Human Cell Atlas
Science & Technology
23rd May, 2022
- What is a human cell atlas and its features
- Techniques used for mapping the atlas
- Procedure to collect data of human cells
- Importance and benefits
- Concerns associated
- Global initiatives
Scientists have mapped out more than a million cells across 33 organs in the human body. The map can help to provide unparalleled insights into health and diseases.
- The Human Cell Atlas is a project to describe all cell types in the human body.
- The initiative was announced by a consortium after its inaugural meeting in London in October 2016.
- In October 2017, the Chan Zuckerberg’s Initiative announced funding for 38 projects related to the Human Cell Atlas.
- By April 2018, the project included more than 480 researchers conducting 185 projects.
- In April 2018, the first data set from the project was released, representing 530,000 immune system cells collected from bone marrow and cord blood.
What is a Human Cell Atlas?
- The Human Cell Atlas will be catalogue of a cell based on several criteria,
- The cell type
- Its state
- its location in the body
- The transitions it undergoes
- The lineage of the cell
- It will gather data from existing research, and integrate it with data collected in future research projects.
- Its scope is to categorize the 37 trillion cells of the human body to determine which genes in each cell expresses the sampling cells from all parts of the body.
- All aspects of the project will be made "available to the public for free", including software and results.
- The HCA aims to identify and describe every cell type in the human body.
- Two main approaches to achieve this will be scRNAseq and spatially resolved methods.
- Sources of human tissue samples and appropriate handling techniques will be key to this project.
- Many single-cell sequencing approaches exist and so the HCA has the opportunity to perform systematic comparisons as well as to develop novel methods.
- Single-cell sequencing data present unique computations challenges and rich areas for innovation.
The scRNA-seq technique
- Single cell RNA - Sequencing (scRNA - Seq) enables simple and robust access to the transcriptomes of thousands of single cells.
- Features: ScRNA-seq can be used to define the molecular identities of a large number of cells at affordable costs and is a sufficiently mature and distributed technology to be available to a diverse range of laboratories worldwide.
What does it aim?
- The initiative can transform our understanding of the trillions of cells in the human body.
- Without maps of different cell types, their molecular features and location in the body, we cannot describe all their functions or understand the networks that direct their activities.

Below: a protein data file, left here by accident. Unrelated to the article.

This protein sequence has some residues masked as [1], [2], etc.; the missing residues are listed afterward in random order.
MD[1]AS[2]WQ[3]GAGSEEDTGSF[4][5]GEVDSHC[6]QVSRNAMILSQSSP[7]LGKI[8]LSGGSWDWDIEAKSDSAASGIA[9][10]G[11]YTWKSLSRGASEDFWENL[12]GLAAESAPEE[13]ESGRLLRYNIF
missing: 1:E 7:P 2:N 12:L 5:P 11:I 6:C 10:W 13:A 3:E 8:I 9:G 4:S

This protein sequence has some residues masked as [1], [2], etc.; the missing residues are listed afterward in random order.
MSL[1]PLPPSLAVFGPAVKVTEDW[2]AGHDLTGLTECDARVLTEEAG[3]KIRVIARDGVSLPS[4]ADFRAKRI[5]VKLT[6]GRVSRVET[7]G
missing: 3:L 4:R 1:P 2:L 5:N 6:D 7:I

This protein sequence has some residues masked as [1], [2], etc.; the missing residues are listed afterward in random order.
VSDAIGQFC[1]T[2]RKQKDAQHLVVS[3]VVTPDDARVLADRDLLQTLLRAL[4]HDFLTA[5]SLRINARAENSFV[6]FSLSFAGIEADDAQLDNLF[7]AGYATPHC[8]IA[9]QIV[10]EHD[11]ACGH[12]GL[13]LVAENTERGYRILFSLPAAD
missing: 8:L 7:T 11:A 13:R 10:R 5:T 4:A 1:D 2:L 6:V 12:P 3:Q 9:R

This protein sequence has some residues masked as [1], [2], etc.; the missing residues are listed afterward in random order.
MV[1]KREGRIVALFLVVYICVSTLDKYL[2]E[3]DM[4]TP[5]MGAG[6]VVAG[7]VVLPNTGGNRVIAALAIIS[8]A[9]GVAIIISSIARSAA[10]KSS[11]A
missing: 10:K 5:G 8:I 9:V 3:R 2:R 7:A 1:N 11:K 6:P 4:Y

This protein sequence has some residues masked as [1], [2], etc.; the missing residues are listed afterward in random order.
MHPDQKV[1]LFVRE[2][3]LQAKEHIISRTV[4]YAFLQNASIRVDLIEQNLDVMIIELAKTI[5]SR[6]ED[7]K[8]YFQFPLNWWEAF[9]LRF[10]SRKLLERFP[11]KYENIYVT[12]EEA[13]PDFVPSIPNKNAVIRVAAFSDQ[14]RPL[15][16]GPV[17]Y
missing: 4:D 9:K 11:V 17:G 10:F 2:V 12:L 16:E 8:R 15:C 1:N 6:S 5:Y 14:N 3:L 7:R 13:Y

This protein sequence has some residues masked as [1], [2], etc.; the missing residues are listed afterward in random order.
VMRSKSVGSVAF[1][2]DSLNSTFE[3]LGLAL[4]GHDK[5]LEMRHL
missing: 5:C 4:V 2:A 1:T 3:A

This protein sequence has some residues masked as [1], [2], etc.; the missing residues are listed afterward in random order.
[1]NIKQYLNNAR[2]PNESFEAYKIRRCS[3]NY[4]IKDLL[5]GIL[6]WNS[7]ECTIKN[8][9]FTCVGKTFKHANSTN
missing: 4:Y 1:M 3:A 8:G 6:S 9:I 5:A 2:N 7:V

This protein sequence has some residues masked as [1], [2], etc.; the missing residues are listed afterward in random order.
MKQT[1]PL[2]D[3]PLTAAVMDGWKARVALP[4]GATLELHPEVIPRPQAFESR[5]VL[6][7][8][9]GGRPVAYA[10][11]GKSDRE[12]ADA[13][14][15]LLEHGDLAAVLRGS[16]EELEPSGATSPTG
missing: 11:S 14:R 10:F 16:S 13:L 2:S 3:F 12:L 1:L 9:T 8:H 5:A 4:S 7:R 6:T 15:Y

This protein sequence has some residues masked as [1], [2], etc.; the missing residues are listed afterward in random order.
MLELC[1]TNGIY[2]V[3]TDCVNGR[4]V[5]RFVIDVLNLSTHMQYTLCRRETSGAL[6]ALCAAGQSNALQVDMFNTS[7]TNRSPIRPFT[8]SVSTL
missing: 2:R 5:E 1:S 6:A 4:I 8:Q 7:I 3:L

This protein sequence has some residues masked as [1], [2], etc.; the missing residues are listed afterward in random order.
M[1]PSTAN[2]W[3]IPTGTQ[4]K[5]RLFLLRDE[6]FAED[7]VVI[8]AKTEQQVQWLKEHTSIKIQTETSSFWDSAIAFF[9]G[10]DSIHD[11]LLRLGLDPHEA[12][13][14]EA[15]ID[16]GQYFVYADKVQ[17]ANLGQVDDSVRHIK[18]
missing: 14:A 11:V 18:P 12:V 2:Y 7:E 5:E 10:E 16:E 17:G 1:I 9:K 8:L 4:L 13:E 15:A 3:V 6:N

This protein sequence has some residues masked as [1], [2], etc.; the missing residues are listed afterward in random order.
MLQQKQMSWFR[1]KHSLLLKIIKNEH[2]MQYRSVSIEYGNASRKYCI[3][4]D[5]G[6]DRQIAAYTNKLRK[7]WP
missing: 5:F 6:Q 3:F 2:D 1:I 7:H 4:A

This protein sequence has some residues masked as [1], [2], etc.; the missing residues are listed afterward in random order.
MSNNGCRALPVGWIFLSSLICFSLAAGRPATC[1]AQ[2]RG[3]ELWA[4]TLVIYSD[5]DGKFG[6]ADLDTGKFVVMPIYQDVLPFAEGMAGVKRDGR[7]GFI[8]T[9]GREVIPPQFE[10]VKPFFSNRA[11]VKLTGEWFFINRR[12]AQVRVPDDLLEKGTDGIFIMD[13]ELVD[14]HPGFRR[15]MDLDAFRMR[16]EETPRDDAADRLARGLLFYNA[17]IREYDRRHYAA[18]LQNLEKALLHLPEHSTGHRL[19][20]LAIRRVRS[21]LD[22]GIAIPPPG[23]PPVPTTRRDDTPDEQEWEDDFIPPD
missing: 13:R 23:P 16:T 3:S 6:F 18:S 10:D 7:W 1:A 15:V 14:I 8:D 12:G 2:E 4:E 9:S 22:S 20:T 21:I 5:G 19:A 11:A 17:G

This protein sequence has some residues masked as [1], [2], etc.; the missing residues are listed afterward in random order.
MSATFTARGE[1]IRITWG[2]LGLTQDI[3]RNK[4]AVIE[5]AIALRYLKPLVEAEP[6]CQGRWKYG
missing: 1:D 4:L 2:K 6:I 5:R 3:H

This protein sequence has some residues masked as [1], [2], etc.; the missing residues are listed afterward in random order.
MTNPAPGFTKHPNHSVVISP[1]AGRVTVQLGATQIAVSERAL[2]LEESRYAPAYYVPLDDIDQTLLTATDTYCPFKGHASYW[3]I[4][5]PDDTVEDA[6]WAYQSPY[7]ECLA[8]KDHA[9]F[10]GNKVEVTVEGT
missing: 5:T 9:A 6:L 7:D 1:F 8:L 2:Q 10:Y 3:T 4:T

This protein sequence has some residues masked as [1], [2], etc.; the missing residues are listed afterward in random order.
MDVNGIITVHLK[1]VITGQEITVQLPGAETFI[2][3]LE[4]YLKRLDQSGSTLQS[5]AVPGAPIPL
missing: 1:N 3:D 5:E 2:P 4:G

- The map can also help us understand how a disease emerged in a body and identify the precise place or cell where it arises.
- It will allow us to develop more precise diagnostics for patients and new treatments.
How does it collect data?
- Steps involved:
- The exact approach that will be taken to build the HCA remains under discussion.
- The current state-of-the-art of technical approaches that could be used to generate the Atlas are in three areas;
- Sample acquisition, data-generating technologies and computational analyses.
- Sample acquisition: obtaining samples from all the tissues that are present in a human is the initial challenge for human cell atlas.
- The single-cell resolution that will be a defining feature of the HCA were able to fix, freeze or analyse tissues immediately after collection and then ship the samples to central facilities for gene expression assays.
- Data-generating technologies: Once tissue samples have been acquired, they must be analysed to determine the cell populations contained within.
- The choice of platforms and protocols used within the HCA will depend on balancing requirements of throughput, data quality and cost.
- A key driver of the rapid growth in single-cell research has been the commercial availability of instruments that partition and process cells for scRNAseq analysis.
- The first of its kind was Fluidigm’s C1 platform, which captures cells at low to medium throughput using a microfluidic circuit, where the cells are lysed and reverse transcribed, and cDNA is amplified.
- Computational analyses: The computational process can be split into four broad areas:
- Estimation of expression levels,
- Definition of cell identity,
- Identification of gene signatures and
- Analysis of spatially resolved data.
- India’s Project’ MANAV’
- The project named ‘Manav’ has been launched by the Department of Biotechnology and Persistent Systems, a biotechnology company.